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Prism: Theory and Modern Chinese Literature presents cutting-edge research on modern literary production, dissemination, and reception in China and beyond. It also publishes works that study the shaping influence of traditional literature and culture on modern and contemporary China. Prism actively promotes scholarly investigations from interdisciplinary and cross-cultural perspectives, and it encourages integration of theoretical inquiry with empirical research. The journal strives to foster in-depth dialogues between Western and Chinese literary theories that illuminate both the unique features of each interlocutor and their shared insights into issues of universal interest. Prism is edited by Zong-qi Cai and Yunte Huang and is a new incarnation of Journal of Modern Literature in Chinese (JMLC), founded in 1987 by the Centre for Humanities Research of Lingnan University.

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Founded in 1957, the Illinois Journal of Mathematics (IJM) featured in its inaugural volume the papers of many of the world’s leading mathematicians. Since then, IJM has published many influential papers, including the proof of the Four Color Conjecture, and continues to publish original research articles in all areas of mathematics. The quarterly journal is edited by Steven Bradlow and sponsored by the Department of Mathematics at the University of Illinois at Urbana-Champaign. The editorial board comprises a mix of preeminent mathematicians from within its host department and across the mathematical research establishment. Learn more about this publishing partnership.

Check dukeupress.edu/journals for these journals, coming soon.

New Books in November

November is a huge book release month! Check out all the great new titles coming out this month. Many of them will be making their debuts at the academic conferences that are happening this month. Be sure to stop by our booths at the American Studies Association, the National Women’s Studies Association, the African Studies Association, the American Academy of Religion, and the American Anthropological Association, where you can pick up these and other titles for only $20 each.

In My Butch Career, Esther Newton—a pioneer figure in gay and lesbian studies—tells the compelling and disarming story of her struggle to write, teach, and find love, all while coming to terms with her lesbian identity during one of the worst periods of homophobic persecution in the twentieth century.

978-1-4780-0129-4Collective Creative Actions, edited by Ryan Dennis, highlights the twenty-five-year history of Project Row Houses in Houston’s Third Ward by addressing the idea of social practice through its five pillars of art, education, social safety nets, architectural preservation, and sustainability.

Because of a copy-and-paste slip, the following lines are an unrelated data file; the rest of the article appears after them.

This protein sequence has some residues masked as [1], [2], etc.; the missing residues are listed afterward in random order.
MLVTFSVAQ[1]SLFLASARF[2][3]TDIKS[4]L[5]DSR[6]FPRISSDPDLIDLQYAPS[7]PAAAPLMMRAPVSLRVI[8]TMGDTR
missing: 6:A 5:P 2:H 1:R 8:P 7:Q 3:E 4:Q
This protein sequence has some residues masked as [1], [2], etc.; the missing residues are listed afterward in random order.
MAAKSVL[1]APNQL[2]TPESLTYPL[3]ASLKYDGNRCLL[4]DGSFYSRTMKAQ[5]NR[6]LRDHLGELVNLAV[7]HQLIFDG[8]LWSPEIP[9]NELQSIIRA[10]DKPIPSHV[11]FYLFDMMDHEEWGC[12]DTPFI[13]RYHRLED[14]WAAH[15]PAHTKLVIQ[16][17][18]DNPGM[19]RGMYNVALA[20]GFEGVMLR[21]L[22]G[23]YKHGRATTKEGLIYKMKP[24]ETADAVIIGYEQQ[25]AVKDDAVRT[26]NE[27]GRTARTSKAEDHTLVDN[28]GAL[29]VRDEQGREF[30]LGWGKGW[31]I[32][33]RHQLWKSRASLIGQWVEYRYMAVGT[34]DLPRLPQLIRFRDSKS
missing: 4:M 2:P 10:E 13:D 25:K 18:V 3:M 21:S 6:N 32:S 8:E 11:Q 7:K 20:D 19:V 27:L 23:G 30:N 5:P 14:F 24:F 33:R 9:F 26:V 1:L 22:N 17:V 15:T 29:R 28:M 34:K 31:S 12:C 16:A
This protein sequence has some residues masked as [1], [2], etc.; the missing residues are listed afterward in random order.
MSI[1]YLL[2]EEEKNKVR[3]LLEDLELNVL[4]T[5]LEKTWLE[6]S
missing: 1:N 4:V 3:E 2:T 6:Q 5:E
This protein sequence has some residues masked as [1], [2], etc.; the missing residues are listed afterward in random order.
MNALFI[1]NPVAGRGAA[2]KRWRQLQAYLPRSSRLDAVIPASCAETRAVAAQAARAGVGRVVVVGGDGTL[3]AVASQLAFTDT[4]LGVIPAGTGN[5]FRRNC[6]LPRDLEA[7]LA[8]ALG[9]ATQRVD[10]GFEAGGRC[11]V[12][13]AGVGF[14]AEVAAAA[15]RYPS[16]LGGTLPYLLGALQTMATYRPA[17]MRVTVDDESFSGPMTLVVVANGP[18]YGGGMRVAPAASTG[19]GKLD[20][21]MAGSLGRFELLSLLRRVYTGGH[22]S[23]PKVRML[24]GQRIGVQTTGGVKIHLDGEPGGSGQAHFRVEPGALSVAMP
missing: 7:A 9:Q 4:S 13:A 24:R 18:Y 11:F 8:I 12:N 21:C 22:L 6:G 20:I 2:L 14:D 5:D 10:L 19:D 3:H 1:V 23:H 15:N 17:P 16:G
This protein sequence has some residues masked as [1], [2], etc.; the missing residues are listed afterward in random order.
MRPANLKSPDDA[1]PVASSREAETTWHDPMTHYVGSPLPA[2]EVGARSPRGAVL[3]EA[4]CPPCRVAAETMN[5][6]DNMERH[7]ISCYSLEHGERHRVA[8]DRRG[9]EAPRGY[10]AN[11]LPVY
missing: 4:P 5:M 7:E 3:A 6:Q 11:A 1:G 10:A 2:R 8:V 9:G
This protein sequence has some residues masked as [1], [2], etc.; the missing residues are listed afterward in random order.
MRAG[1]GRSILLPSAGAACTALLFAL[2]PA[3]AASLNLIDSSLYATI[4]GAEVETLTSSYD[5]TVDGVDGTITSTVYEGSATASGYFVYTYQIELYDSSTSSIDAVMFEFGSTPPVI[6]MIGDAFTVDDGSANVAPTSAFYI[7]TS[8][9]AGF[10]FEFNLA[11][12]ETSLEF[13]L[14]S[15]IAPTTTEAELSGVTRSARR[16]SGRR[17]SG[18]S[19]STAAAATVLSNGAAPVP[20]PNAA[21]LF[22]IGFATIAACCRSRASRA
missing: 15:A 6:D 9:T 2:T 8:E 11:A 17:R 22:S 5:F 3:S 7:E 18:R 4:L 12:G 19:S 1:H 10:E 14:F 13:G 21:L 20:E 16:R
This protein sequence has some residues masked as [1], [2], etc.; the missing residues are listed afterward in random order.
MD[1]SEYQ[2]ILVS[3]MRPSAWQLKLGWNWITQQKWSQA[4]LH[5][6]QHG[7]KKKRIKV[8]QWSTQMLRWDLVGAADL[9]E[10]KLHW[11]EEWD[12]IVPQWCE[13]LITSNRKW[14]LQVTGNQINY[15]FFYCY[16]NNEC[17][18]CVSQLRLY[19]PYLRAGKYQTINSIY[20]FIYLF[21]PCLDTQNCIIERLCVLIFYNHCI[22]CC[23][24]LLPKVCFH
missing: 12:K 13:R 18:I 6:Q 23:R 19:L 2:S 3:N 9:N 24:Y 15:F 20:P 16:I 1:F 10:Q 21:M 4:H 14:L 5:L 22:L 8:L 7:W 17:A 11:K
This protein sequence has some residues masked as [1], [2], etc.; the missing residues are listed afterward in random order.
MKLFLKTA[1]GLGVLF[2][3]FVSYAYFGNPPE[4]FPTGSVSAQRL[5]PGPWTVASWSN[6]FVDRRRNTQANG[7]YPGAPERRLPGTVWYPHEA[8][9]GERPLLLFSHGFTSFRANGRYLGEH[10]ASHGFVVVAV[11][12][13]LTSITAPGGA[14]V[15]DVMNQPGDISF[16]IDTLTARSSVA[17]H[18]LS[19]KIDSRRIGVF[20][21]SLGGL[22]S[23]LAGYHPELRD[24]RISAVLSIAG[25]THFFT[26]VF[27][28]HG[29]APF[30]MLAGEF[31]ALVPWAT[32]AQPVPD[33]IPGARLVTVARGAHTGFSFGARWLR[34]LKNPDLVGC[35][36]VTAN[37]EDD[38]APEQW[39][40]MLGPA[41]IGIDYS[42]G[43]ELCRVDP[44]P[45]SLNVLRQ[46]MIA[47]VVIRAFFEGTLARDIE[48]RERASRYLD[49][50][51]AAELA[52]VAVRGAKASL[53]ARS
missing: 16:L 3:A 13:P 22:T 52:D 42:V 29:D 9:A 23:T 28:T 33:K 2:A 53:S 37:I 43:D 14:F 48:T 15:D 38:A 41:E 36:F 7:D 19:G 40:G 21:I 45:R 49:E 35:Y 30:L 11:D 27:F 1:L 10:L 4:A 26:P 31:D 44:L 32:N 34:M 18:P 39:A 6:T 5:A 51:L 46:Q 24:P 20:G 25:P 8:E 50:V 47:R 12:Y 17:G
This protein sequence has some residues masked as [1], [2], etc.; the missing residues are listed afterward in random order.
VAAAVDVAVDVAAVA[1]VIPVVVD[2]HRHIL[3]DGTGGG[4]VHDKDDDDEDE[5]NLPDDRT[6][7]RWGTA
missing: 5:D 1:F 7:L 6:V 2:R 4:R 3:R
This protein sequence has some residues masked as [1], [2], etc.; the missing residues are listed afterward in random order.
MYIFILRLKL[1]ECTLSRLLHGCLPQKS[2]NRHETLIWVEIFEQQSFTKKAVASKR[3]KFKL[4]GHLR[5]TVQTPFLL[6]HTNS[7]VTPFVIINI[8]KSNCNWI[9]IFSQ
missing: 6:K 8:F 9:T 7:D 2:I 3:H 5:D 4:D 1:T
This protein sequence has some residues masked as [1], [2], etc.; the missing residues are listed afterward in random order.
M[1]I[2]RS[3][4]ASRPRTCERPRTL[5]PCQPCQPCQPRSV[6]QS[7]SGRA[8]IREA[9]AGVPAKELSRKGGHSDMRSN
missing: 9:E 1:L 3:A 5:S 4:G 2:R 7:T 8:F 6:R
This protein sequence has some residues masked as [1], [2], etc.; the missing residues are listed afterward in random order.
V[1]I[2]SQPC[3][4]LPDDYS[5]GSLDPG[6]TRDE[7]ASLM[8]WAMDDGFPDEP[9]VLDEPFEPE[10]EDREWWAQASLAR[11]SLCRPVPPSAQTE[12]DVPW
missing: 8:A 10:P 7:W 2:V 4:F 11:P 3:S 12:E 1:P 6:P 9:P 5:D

In How Art Can Be Thought Allan deSouza examines the popular terminology through which art is discussed, valued, and taught, showing how pedagogical language and practices within art schools can adapt to a politicized and rapidly changing world, as well as to the demands of contemporary art within a global industry.978-1-4780-0047-1

More than fifty years after the publication of C. L. R. James’s classic Beyond a Boundary, the contributors to Marxism, Colonialism, and Cricketedited by David Featherstone, Christopher Gair, Christian Høgsbjerg, and Andrew Smith, investigate its production and reception and its implication for debates about sports, gender, aesthetics, race, popular culture, politics, imperialism, and Caribbean and English identity.

978-1-4780-0022-8.jpgFeaturing work spanning six decades, Robert Christgau’s Is It Still Good to Ya? sums up the career of legendary rock critic and longtime Village Voice stalwart Robert Christgau, whose album and concert reviews, essays, and reflections on his career tackle the whole of pop music, from Louis Armstrong to M.I.A..

In Best Practice, Kimberly Chong offers a rich ethnographic account of how a global management consultantcy translates and implements the logic of financialization in contemporary China.

Dai Jinhua’s After the Post–Cold War interrogates history, memory, and the future of China as a global economic power in relation to its Cold War past to show how the recent erasure of the country’s socialist history signifies socialism’s failure and forecloses the imagining of a future beyond that of globalized capitalism.